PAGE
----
Last year's surprisingly addictive off-road racing game ATV Offroad Fury was one of the best games released for the PS2 and it's strong sales meant that a sequel was inevitable. Luckily, ATV 2 isn't a rush job and builds on the best elements of the original game and makes it even better. You can drive on more than 40 non-linear environments and the game offers more than two dozen different ATVs from real world-manufacturers to race with, giving it both authenticity and depth. Before each race, players can select their rider and vehicle and create a profile. This allows you to name the rider, create a custom profile that they can use for the duration. Players can then change their clothing, ATV and helmet colors to create their perfect alter-ego. These customization options are much more extensive than the first game, and having a profile is very important because you need one to play online. There's a limited selection of riders and vehicles available at the start, you unlock more as you win races. While the riders seem to perform at similar levels, the ATV's themselves are the biggest factor, some are better at cornering while others are faster in straight-aways. Each vehicle has its own performance variables but can be upgraded, which gives the player a strong impetus to keep playing.
ATV 2's structure is very similar to the first game and there are several different modes of play available. The game includes several different Event Types including Practice, Single Race, Championship, Duel, Lap Attack, and Freeride Modes. Practice and Single Race should be self-explanatory while the Championship is the usual series of races. There are 14 Championship series in the game, and when you medal in these events, you can unlock additional vehicles and riders. In Duel, you go head-to-head with another driver, while in Lap Attack you race against the clock for the best time. Freeride is an open mode where you can ride wherever you want. In addition to these modes, there are six different types of courses. As you'd expect, ATV Offroad Fury 2 has some really awesome tracks that are quite challenging. ATV 2 offers both outdoor and indoor Super-cross tracks to tear up including Enduro races, which take place in large, open outdoor areas. These are tricky because the routes aren't always linear and you need to pay attention to the markers on the course. Players can also edit their own course with the Enduro tracks, which is another cool customization options.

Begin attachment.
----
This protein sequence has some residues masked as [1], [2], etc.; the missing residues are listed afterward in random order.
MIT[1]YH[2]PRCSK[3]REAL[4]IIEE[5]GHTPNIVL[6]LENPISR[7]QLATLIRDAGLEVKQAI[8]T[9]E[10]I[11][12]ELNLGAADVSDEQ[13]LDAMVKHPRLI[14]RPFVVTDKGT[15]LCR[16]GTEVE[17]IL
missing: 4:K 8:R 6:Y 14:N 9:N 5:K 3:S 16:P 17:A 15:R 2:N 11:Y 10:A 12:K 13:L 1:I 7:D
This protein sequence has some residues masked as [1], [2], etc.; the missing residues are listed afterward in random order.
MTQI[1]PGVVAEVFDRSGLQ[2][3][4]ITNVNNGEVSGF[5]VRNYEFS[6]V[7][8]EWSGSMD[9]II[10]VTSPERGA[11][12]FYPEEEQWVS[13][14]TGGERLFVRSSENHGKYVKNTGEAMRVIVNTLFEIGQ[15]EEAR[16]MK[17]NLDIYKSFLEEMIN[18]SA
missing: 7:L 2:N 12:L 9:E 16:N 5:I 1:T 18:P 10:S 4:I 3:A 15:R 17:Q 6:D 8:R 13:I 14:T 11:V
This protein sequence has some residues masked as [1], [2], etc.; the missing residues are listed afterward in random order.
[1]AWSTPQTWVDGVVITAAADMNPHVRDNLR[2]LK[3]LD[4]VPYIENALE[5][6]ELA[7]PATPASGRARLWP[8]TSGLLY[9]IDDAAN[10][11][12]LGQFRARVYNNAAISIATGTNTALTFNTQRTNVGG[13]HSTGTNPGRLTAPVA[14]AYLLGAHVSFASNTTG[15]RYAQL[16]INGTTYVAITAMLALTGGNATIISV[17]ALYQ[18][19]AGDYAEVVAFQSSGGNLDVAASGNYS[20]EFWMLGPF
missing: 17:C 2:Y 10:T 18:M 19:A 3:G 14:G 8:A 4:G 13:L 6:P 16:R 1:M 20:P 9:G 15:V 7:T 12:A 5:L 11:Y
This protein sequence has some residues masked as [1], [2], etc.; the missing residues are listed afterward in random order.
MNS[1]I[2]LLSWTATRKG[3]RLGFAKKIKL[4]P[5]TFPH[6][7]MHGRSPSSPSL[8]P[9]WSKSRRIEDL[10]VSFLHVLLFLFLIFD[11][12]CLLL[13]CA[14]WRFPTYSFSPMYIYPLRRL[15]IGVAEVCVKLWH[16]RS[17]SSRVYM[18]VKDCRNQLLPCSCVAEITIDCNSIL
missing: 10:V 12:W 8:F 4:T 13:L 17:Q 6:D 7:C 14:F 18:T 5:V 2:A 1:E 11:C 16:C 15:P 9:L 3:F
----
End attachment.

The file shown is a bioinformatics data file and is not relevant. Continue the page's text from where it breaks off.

While the initial selection is a bit limited, additional modes, courses and, tracks are available once you win a championship season. ATV 2's extras don't end there, because there are 4 mini-games that can be unlocked. These mini-games are Tag, Hockey, King of the Hills and Treasure Hunt. In Tag, the object is to hang onto a ball for the longest time without it getting knocked out from your vehicle. Hockey is a variation on the sport where you have to knock a puck into the opponents' goal using your ATV. The King of the Hills is a competition where you earn points for stunt jumping. Treasure Hunts object is to collect as many tokens as possible before the other riders can collect hem. These many different modes of play are incredibly fun and challenging, and can also be played online for added fun and excitement. This adds a lot of replay value to the game, giving ATV 2 a long-lasting appeal.